All degree programs are accredited by the National Association of Schools of Music (11250 Roger Bacon Drive, Suite 21, Reston, VA 20190; 703-437-0700, fax: 703-437-6312).
Graduate work in the College of Music is under the guidance of the director of graduate studies and appropriate committees.
The Music Library, one of the largest in the United States, holds more than 120,000 items of music books, periodicals, scores, parts and microforms. It also owns complete works of more than 200 composers, among them new editions of the works of Bach, Handel, Berlioz, Mozart and Schoenberg, together with well over 100 historical collections.
Other noteworthy materials in the Music Library include the manuscript collection of the letters and early compositions of Arnold Schoenberg; the library of Lloyd Hibberd, distinguished North Texas musicologist, containing about 10,000 volumes especially strong in French baroque first editions and manuscripts; the Reinhard Oppel Memorial Collection encompassing approximately 10,000 pages of musical manuscripts, rare musical editions and books on music; sets of Hofmeister’s Handbuch der Musikalischen Literatur, Pazdirek’s Universal-Handbuch der Musikliteratur and the Dictionary Catalog of the New York Public Library Music Division; a collection of more than 1,000 Duke Ellington discs, tapes and transcriptions, ranging from his earliest recordings in the 1920s through the 1960s; the Stan Kenton Collection of more than 1,600 original (manuscript) scores and parts used by the Stan Kenton bands and left by Kenton to the university libraries in 1962 and 1979; and an archive of scores and recordings of works composed by distinguished North Texas alumni Don Gillis and Julia Smith.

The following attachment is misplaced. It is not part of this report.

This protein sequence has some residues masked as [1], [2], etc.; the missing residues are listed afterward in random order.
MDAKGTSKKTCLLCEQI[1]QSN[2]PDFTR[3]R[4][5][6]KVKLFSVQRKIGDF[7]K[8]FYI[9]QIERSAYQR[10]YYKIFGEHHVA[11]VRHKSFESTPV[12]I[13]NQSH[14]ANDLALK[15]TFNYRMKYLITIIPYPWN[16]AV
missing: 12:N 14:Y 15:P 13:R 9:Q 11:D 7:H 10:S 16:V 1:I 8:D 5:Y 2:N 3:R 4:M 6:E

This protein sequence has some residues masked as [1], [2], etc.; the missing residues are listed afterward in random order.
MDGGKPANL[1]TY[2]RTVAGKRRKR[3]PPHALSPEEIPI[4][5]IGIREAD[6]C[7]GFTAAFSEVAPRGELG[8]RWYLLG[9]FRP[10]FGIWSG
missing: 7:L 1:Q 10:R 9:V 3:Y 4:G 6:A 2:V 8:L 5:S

The Center for Experimental Music and Intermedia (CEMI) provides extensive instructional, research and performance facilities for composers, researchers, and presenters of computer music and intermedia compositions. CEMI presents an annual concert series featuring computer music and intermedia works created at the University of North Texas and at other computer music studios throughout the world, and hosts professional composers who work in residence in the CEMI facilities. The CEMI studios are utilized for electroacoustic composition, sound diffusion, real-time interactive system design, intermedia composition, software synthesis, digital signal processing, algorithmic composition, computer video production, and other computer media applications.